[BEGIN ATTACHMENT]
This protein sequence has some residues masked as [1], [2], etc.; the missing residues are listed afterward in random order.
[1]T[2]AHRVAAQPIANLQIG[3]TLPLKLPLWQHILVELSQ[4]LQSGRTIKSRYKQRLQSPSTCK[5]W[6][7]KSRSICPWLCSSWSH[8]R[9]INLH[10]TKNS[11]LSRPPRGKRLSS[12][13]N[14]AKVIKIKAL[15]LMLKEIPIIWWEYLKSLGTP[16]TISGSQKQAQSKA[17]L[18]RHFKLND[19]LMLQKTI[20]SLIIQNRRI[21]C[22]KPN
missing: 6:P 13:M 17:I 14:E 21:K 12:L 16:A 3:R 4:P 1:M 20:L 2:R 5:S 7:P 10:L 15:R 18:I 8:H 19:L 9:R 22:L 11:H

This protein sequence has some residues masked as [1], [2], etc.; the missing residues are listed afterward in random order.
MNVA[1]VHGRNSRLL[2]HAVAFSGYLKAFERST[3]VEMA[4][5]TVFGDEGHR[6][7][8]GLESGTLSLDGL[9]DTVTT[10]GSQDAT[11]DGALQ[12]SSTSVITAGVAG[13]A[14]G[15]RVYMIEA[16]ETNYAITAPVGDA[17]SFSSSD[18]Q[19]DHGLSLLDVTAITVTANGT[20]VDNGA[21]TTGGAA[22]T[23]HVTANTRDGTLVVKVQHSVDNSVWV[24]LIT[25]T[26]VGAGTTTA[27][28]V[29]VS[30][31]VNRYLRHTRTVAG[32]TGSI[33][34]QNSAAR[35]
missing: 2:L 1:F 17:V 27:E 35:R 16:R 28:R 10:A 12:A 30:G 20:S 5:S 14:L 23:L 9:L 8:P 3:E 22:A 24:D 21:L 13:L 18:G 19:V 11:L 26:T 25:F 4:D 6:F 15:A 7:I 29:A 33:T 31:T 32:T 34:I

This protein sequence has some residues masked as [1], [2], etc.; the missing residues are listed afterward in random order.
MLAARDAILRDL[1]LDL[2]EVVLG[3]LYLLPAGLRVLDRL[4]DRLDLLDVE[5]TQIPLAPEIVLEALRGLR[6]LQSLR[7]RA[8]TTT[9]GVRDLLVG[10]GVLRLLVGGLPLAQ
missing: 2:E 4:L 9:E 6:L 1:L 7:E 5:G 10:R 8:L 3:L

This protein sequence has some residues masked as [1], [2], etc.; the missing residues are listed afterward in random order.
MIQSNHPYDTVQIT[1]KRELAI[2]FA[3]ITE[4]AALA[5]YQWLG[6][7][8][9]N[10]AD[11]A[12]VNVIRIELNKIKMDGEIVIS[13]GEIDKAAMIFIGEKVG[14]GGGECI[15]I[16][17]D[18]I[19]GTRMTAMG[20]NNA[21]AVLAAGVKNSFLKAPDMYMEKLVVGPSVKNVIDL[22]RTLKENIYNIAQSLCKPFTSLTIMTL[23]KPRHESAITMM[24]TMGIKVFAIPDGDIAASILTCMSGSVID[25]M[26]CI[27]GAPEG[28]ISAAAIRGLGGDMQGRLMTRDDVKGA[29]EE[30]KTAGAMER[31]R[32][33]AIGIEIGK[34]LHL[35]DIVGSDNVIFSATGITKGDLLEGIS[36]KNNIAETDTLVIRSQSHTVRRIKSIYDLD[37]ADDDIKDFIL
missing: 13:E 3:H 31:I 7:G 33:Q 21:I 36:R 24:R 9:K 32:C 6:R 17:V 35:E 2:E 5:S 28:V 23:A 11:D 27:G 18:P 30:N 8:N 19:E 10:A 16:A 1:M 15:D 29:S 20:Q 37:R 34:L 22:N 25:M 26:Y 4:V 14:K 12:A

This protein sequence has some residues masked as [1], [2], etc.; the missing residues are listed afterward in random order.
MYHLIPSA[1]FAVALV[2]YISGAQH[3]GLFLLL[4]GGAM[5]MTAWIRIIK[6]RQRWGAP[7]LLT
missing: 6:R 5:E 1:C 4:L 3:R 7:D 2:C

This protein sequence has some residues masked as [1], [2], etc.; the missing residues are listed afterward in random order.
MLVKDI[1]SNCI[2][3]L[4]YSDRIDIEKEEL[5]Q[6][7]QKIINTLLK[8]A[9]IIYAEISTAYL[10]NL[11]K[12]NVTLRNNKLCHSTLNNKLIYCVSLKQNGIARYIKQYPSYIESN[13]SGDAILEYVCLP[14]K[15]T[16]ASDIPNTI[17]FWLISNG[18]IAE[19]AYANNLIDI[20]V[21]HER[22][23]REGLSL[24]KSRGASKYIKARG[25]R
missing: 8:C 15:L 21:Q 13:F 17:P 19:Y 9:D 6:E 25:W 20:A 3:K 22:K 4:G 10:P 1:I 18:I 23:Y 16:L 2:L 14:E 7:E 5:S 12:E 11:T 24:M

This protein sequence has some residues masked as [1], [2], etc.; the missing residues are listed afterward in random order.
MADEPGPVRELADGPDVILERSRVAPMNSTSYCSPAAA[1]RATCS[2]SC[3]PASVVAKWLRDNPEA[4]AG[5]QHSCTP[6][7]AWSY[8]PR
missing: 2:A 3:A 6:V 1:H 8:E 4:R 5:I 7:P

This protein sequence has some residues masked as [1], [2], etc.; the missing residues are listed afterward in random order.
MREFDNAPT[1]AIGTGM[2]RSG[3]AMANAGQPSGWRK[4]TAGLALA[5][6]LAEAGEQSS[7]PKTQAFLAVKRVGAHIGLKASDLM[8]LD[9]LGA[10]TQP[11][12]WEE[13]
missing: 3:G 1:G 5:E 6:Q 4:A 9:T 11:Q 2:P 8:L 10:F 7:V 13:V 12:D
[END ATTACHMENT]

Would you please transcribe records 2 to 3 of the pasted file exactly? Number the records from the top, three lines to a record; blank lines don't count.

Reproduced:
This protein sequence has some residues masked as [1], [2], etc.; the missing residues are listed afterward in random order.
MNVA[1]VHGRNSRLL[2]HAVAFSGYLKAFERST[3]VEMA[4][5]TVFGDEGHR[6][7][8]GLESGTLSLDGL[9]DTVTT[10]GSQDAT[11]DGALQ[12]SSTSVITAGVAG[13]A[14]G[15]RVYMIEA[16]ETNYAITAPVGDA[17]SFSSSD[18]Q[19]DHGLSLLDVTAITVTANGT[20]VDNGA[21]TTGGAA[22]T[23]HVTANTRDGTLVVKVQHSVDNSVWV[24]LIT[25]T[26]VGAGTTTA[27][28]V[29]VS[30][31]VNRYLRHTRTVAG[32]TGSI[33][34]QNSAAR[35]
missing: 2:L 1:F 17:V 27:E 35:R 16:R 28:R 10:A 12:A 30:G 20:S 5:S 14:L 23:L 9:L 8:P 3:E 22:A 24:D 21:L 13:L 18:G 19:V 11:L 26:T 25:F 4:D 6:F 15:A 7:I 29:A 33:T 31:T 32:T 34:I

This protein sequence has some residues masked as [1], [2], etc.; the missing residues are listed afterward in random order.
MLAARDAILRDL[1]LDL[2]EVVLG[3]LYLLPAGLRVLDRL[4]DRLDLLDVE[5]TQIPLAPEIVLEALRGLR[6]LQSLR[7]RA[8]TTT[9]GVRDLLVG[10]GVLRLLVGGLPLAQ
missing: 2:E 4:L 9:E 6:L 1:L 7:E 5:G 10:R 8:L 3:L